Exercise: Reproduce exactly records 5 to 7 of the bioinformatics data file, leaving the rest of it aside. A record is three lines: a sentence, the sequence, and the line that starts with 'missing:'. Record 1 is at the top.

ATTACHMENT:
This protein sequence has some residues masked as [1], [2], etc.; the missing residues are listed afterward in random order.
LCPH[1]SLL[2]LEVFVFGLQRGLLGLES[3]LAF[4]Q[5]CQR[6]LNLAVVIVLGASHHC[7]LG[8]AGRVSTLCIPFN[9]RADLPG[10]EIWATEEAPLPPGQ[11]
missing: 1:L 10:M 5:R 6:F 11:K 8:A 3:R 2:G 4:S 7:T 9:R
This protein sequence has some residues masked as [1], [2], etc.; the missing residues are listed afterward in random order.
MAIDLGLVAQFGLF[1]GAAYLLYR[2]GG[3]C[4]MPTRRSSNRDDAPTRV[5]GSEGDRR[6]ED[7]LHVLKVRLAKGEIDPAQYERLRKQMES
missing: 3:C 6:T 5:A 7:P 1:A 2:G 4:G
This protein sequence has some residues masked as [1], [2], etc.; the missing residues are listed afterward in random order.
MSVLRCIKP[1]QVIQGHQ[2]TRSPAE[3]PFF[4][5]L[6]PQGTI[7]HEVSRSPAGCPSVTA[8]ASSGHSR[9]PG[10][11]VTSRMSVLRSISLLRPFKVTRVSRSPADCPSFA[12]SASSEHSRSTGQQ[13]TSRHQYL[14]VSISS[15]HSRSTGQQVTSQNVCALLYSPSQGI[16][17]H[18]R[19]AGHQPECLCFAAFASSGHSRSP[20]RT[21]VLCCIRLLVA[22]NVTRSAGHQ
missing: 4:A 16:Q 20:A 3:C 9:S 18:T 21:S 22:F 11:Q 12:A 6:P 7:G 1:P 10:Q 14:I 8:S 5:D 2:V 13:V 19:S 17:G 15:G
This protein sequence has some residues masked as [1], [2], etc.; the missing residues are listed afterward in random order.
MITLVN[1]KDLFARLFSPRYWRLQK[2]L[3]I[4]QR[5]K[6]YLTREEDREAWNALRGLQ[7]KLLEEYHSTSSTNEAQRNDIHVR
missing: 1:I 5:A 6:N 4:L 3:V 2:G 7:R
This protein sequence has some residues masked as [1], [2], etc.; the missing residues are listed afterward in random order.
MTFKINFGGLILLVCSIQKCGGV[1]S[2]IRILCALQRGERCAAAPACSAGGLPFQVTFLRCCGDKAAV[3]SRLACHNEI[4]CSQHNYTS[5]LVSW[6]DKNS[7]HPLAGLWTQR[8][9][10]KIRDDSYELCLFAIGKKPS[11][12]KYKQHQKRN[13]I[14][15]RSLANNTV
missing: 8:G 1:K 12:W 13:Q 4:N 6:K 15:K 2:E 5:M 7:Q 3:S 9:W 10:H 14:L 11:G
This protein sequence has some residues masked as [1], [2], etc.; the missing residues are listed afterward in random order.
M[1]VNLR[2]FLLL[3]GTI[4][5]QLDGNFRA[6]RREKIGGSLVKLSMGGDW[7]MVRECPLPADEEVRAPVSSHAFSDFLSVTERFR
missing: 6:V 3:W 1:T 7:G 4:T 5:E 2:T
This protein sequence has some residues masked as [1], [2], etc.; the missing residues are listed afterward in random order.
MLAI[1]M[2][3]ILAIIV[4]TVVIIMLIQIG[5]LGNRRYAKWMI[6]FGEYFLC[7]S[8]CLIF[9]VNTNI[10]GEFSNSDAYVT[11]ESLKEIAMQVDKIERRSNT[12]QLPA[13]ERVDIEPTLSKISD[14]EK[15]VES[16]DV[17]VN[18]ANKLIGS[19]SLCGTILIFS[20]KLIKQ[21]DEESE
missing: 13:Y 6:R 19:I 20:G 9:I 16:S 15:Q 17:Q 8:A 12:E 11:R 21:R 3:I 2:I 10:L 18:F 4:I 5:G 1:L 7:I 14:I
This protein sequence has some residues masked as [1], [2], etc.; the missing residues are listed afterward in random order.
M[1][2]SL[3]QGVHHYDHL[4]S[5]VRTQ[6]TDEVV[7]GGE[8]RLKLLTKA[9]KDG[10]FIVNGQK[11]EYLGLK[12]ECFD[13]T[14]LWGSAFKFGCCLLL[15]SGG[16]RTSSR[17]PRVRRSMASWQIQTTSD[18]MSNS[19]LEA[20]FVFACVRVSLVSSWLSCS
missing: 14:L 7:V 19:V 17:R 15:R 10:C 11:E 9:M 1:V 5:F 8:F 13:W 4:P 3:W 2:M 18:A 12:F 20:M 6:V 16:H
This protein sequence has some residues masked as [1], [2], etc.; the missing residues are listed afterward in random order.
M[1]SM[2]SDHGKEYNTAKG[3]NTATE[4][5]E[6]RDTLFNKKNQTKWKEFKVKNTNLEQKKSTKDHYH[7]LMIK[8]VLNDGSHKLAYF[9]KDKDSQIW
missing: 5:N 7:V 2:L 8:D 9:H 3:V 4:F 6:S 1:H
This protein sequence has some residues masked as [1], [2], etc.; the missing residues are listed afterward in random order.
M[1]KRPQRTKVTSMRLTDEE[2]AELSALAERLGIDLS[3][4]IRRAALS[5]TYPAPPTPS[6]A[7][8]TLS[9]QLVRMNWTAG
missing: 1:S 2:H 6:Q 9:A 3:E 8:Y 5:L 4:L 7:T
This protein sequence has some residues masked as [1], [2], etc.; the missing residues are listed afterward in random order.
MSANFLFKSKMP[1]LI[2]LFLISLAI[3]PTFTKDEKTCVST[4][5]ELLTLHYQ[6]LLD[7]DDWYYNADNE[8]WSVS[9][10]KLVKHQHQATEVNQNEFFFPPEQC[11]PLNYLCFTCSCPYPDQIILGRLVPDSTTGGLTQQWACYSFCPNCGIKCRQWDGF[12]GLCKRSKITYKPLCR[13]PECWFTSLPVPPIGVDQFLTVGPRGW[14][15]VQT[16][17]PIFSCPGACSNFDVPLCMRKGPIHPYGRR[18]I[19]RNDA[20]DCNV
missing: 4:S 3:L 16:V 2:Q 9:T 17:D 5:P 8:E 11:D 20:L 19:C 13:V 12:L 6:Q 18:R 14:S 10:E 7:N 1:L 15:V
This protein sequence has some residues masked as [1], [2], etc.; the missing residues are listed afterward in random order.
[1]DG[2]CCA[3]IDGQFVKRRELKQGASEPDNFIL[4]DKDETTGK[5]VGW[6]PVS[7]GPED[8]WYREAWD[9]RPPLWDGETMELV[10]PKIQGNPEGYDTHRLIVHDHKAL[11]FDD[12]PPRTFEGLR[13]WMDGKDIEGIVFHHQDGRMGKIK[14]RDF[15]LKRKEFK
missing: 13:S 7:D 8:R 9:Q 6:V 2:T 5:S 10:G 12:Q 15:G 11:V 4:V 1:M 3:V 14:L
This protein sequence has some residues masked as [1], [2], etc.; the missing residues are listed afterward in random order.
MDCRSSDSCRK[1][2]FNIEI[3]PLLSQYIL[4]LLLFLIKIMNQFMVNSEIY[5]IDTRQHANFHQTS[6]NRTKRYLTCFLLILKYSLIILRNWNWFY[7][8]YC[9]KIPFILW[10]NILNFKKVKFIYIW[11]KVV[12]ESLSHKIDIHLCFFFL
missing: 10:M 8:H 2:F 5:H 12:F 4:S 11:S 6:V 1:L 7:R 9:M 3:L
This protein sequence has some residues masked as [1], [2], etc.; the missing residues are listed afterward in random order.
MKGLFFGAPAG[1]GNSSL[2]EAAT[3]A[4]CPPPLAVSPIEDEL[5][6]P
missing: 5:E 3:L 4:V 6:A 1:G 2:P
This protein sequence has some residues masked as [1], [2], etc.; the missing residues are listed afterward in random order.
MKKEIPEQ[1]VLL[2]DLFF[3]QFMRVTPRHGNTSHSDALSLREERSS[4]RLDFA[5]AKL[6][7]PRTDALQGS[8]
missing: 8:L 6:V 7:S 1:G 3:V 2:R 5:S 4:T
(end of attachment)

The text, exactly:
This protein sequence has some residues masked as [1], [2], etc.; the missing residues are listed afterward in random order.
MTFKINFGGLILLVCSIQKCGGV[1]S[2]IRILCALQRGERCAAAPACSAGGLPFQVTFLRCCGDKAAV[3]SRLACHNEI[4]CSQHNYTS[5]LVSW[6]DKNS[7]HPLAGLWTQR[8][9][10]KIRDDSYELCLFAIGKKPS[11][12]KYKQHQKRN[13]I[14][15]RSLANNTV
missing: 8:G 1:K 12:W 13:Q 4:N 6:K 15:K 2:E 5:M 7:Q 3:S 9:W 10:H 14:L 11:G
This protein sequence has some residues masked as [1], [2], etc.; the missing residues are listed afterward in random order.
M[1]VNLR[2]FLLL[3]GTI[4][5]QLDGNFRA[6]RREKIGGSLVKLSMGGDW[7]MVRECPLPADEEVRAPVSSHAFSDFLSVTERFR
missing: 6:V 3:W 1:T 7:G 4:T 5:E 2:T
This protein sequence has some residues masked as [1], [2], etc.; the missing residues are listed afterward in random order.
MLAI[1]M[2][3]ILAIIV[4]TVVIIMLIQIG[5]LGNRRYAKWMI[6]FGEYFLC[7]S[8]CLIF[9]VNTNI[10]GEFSNSDAYVT[11]ESLKEIAMQVDKIERRSNT[12]QLPA[13]ERVDIEPTLSKISD[14]EK[15]VES[16]DV[17]VN[18]ANKLIGS[19]SLCGTILIFS[20]KLIKQ[21]DEESE
missing: 13:Y 6:R 19:I 20:G 9:I 16:S 15:Q 17:Q 8:A 12:E 11:R 21:R 3:I 2:I 10:L 18:F 4:I 5:G 1:L 7:I 14:I